Authors: N. Pereiro, R. Moyano, A. Blanco, A. Lafuente.
Journal: Toxicology Letters, 230: 252-262, 10/2014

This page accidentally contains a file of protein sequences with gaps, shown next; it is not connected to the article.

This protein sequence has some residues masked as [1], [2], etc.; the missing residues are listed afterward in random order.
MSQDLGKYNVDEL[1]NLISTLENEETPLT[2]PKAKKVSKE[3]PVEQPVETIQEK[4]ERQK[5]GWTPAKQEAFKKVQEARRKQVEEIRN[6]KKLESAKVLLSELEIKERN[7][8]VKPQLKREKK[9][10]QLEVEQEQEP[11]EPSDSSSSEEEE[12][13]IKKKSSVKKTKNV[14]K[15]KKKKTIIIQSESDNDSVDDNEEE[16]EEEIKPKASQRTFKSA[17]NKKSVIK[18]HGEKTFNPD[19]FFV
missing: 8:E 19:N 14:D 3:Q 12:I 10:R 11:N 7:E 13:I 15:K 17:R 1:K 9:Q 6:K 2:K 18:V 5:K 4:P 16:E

Perfluorooctane sulfonate (PFOS) is a fluorinated compound and a Persistent Organic Pollutant which can disrupt the endocrine system. This work was undertaken to evaluate the possible effects of PFOS exposure on the regulation of corticosterone secretion in adrenal and pituitary glands and at hypothalamic level in adult male rat, and to evaluate the possible morphological alterations induced by PFOS in this endocrine tissue. Adult male rats were orally treated with 0.5, 1.0, 3.0 and 6.0 mg of PFOS/kg/day for 28 days. Corticosterone, adrenocorticotropic hormone (ACTH) and corticotrophin-releasing hormone (CRH) secretion decreased in PFOS-treated rats. After PFOS exposure, relative expression of adrenocorticotropic hormone receptor (ACTHr) and proopiomelanocortin (POMC) genes was increased in adrenal and in pituitary glands, respectively; while relative expression of ACTHr and CRH genes decreased in hypothalamus with the doses of 0.5 and 1.0 mg/kg/day. PFOS treatment increased relative nitric oxide synthase 1 and 2 (NOS1 and NOS2) gene expression in the adrenal gland, and incremented superoxide dismutase activity. PFOS exposure induces a global inhibition of the hypothalamic–pituitary–adrenal (HPA) axis activity, and small morphological changes were observed in adrenal zona fasciculata cells.